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Bioprosthetic Versus Synthetic Mesh For Reconstruction Of Oncologic Chest Wall Defects
Patrick B. Garvey, MD, FACS, Mark W. Clemens, MD, Johnathan P. Doolittle, BS, Hong Zhang, MS, Donald P. Baumann, MD, FACS, Charle E. Butler, MD, FACS.
The University of Texas MD Anderson Cancer Center, Houston, TX, USA.
The traditional approach for reconstruction of thoracic defects following tumor extirpation has been to employ a synthetic prosthesis (i.e. polypropylene and/or methylmethacrylate). Because bioprosthetic mesh (e.g. porcine, bovine, or human acellular dermal matrix) has been demonstrated to have advantages over synthetic mesh in abdominal wall reconstruction (AWR), some surgeons are now also using bioprosthetic mesh in thoracic reconstruction, particularly in patients judged to be at increased risk for complications. However, while prior studies have demonstrated the advantages of bioprosthetic mesh in AWR, the benefits of bioprosthetic mesh over synthetic mesh for oncologic thoracic reconstruction are not well understood. We hypothesized that patients' outcomes will be superior with bioprosthetic chest wall reconstruction in comparison to synthetic mesh chest wall reconstruction.
We retrospectively compared surgical outcomes for all consecutive patients who underwent reconstruction of complex, composite thoracic defects following oncologic tumor resection with either bioprosthetic or synthetic mesh at a single center over a ten-year period. We only included chest wall defects reconstructed with both mesh and locoregional flaps. We excluded flap only or mesh only reconstructions and patients with <6 months follow-up. The primary outcome measures for the synthetic versus bioprosthetic groups included overall complications, surgical complications, medical complications, infection, and mesh removal. Logistic regression analysis identified potential associations between patient, defect, and reconstructive characteristics and surgical outcomes.
121 patients were included: 40 (33.1%) bioprosthetic versus 81 (66.9%) synthetic. Mean follow up was 36.7 months. Patient and defect characteristics were similar. Overall surgical complications were lower in the bioprosthetic (20.0%) versus the synthetic group (34.6%), although this was not statistically significant (p=0.14). Specific complications were also similar for the bioprosthetic versus synthetic groups, including medical complications (5.0% vs. 3.8%; p=1.0), infections (15.0% vs. 14.8%; p=1.0) and need for mesh removal (5.0% vs. 7.4%; p=1.0). Mulitvariate logistic regression analysis showed synthetic mesh to be an independent predictor of higher overall complications (OR=2.9; CI=1.0-8.6; p=0.055) in comparison to bioprosthetic mesh. Multivariate logistic regression also demonstrated preoperative radiation therapy, ≥ 4 ribs resected, and chronic obstructive pulmonary disease to be significant independent predictors for overall complications, infection, and mesh removal. Different types of biologics generally performed similarly, although the bovine acellular dermal matrix cases did experience significantly more infections requiring mesh removal (18.7%) than did the combined human and porcine acellular dermal matrix cases (0%; p=0.0498) and the synthetic cases (0%; p=0.0038).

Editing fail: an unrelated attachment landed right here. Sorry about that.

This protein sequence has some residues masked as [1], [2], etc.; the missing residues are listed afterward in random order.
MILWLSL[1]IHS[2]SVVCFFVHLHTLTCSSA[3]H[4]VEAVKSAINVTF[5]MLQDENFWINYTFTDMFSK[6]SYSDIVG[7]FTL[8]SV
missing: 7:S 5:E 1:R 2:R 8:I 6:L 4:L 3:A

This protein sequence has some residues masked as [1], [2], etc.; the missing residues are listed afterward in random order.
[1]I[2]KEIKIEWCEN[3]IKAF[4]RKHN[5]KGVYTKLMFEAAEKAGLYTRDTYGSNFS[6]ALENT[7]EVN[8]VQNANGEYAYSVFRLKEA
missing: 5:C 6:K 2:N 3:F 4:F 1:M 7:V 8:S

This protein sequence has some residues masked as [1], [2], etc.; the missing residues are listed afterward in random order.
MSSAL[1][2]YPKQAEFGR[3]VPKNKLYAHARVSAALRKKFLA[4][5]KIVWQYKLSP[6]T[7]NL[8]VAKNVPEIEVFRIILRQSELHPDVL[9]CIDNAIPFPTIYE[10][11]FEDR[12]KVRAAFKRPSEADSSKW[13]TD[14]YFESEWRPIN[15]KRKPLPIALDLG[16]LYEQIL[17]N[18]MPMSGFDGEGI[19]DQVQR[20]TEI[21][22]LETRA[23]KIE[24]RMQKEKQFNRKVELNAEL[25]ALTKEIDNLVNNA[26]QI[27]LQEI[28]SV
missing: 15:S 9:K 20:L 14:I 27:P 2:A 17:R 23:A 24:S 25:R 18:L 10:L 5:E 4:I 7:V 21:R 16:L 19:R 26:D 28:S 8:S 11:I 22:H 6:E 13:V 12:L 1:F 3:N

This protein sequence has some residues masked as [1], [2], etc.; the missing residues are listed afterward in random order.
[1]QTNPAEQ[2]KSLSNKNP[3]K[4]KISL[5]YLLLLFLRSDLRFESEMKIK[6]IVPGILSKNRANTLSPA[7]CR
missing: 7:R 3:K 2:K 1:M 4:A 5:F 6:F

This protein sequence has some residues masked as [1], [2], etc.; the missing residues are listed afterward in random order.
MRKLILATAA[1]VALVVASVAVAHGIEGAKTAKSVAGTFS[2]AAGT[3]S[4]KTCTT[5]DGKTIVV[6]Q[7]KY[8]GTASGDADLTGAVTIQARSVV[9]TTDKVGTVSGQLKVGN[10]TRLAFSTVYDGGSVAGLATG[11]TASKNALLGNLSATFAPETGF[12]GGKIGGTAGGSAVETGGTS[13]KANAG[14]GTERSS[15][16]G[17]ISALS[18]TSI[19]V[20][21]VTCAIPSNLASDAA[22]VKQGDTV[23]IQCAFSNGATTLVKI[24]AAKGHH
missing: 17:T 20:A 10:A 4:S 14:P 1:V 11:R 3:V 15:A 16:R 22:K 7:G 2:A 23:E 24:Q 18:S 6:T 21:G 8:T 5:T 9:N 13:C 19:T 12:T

To our knowledge, this study is the first to directly compare outcomes for synthetic versus bioprosthetic mesh repair of composite chest wall reconstruction when combined with soft tissue flap coverage. While synthetic mesh was found to be an independent predictor of overall complications, given the findings of this study, we believe that surgeons should not routinely employ costlier bioprosthetic mesh for chest wall reconstructions that include flap coverage. Rather, surgeons should consider selectively employing a bioprosthetic mesh for chest wall reconstruction in patients with co-morbid characteristics that appear to be associated with complications such as preoperative radiation therapy, ≥ 4 ribs resected, or chronic obstructive pulmonary disease.
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